Spray measurement technology - reliable measurement of drop sizes and velocities

Spray measurement technology is used to measure all resulting droplet diameters as well as the speeds of droplets in a spray. Most technical atomizers deliver a spray containing droplets of different sizes. Only if complete information about these drop sizes is available, the spray property can be reliably assessed.

Modern methods of spray measurement technology work here without contact and influence. This means that the spray properties are not altered during the measurement. This is of course particularly important in order to obtain reliable and reproducible information.

It is certainly not necessary to know complete drop size distributions and speeds for any nozzle and application.

However, if process or manufacturing processes have to be optimized, the use of spray measurement technology is often necessary. The same applies, for example, when determining whether the drops are respirable. This is often important in medical technology, but also in the field of occupational safety.

Mass and heat transfer processes, including combustion and cooling processes, can only be reliably calculated if the spray properties are known in detail. This information is also important when further CFD calculations for fluidic optimization are required. These are just a few examples of the sensible use of a suitable spray measurement technology.

Spray measurement technology and drop sizes - there are often misunderstandings!

Especially in connection with drop size distributions dangerous misunderstandings and misjudgements often arise!

Spray measurement technology - There are many misunderstandings and misjudgements!

This is often claimed!

The spray properties of two nozzles are comparable if a characteristic droplet diameter is known. This can be, for example, the mean drop diameter d50 or the Sauter diameter d32.

In addition, one of these values should be sufficient to perform procedural calculations or reliable assessments. However, this only works if the nozzle supplies a so-called monodisperse spray. A spray in which all drops are of equal size!

However, with very few exceptions, almost all technical nozzles and atomizers do not supply drops of the same size! But rather a droplet size distribution. It contains a certain amount of fine and coarse droplets.

An example of the importance of spray measurement technology.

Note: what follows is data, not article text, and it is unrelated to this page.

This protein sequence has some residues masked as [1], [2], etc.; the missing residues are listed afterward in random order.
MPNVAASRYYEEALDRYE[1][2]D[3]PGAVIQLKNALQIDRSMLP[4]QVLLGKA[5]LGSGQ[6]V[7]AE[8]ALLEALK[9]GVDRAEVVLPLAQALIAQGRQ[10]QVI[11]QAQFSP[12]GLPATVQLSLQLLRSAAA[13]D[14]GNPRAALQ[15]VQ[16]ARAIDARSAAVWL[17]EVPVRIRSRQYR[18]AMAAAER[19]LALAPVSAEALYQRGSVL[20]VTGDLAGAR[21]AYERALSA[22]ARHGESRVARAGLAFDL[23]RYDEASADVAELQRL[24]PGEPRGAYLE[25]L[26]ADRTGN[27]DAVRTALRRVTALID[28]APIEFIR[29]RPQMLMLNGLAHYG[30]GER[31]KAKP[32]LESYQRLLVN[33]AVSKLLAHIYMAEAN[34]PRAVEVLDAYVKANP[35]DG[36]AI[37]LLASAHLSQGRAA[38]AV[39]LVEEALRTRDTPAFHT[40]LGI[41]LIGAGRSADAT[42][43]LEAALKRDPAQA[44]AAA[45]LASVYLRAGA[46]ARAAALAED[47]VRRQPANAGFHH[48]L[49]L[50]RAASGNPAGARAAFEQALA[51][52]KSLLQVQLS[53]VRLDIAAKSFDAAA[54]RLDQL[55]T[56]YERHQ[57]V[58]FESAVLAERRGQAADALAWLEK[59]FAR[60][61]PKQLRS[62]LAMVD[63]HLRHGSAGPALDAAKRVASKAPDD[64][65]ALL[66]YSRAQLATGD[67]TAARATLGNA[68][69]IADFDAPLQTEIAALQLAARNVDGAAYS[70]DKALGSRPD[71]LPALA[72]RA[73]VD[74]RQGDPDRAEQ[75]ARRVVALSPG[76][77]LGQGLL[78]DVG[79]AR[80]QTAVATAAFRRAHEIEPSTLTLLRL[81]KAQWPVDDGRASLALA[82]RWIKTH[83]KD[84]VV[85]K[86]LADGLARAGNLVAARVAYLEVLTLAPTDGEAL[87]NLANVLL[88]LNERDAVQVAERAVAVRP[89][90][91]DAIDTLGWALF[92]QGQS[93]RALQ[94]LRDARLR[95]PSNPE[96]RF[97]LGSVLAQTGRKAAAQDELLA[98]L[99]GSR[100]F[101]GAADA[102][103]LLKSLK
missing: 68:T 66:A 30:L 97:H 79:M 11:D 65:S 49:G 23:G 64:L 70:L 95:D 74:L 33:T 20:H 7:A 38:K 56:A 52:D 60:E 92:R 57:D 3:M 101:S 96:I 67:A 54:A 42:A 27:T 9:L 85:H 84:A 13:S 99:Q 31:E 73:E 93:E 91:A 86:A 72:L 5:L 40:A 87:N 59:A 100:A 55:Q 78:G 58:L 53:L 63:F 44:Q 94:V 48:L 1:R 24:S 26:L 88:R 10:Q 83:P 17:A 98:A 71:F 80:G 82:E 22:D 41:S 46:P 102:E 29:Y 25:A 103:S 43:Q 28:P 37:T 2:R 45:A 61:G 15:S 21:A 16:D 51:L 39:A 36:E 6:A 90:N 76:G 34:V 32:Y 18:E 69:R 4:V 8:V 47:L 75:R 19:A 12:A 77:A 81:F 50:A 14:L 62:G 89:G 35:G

Let's take a closer look at the spray of a technical atomizer. It contains a multitude of drops, with different diameters. First, an average droplet diameter must be defined. This is, for example, 50 µm in size. So 50% of the drops are bigger, 50% smaller than this value.

What does this say about the spray and its overall properties?

And what does this 50% actually refer to? Does this mean the number of drops or does this information refer to the quantity volume or mass? It is obvious that this makes a considerable difference.

A single value does not mean anything!

Because theoretically there are infinitely many and basically completely different droplet size distributions, all of which can have the mentioned mean droplet diameter! Two sprays, which therefore have an identical average droplet diameter or Sauter diameter, may nevertheless have completely different properties.

As a result, a single characteristic value says nothing at all about the respective proportion of particularly fine or extremely coarse drops in the spray of the nozzle! This means that the two spray properties cannot be compared, even with an identical Sauter diameter or average diameter. A comparison of both spray properties is therefore only possible by using spray measurement technology!

So what about overspray problems or undesired droplet deposits in pipelines or apparatus? What is the connection between the surface quality and the spray during coating?

These important questions cannot be answered reliably if only one characteristic drop diameter is known!

Further important arguments for the use of spray measurement technology!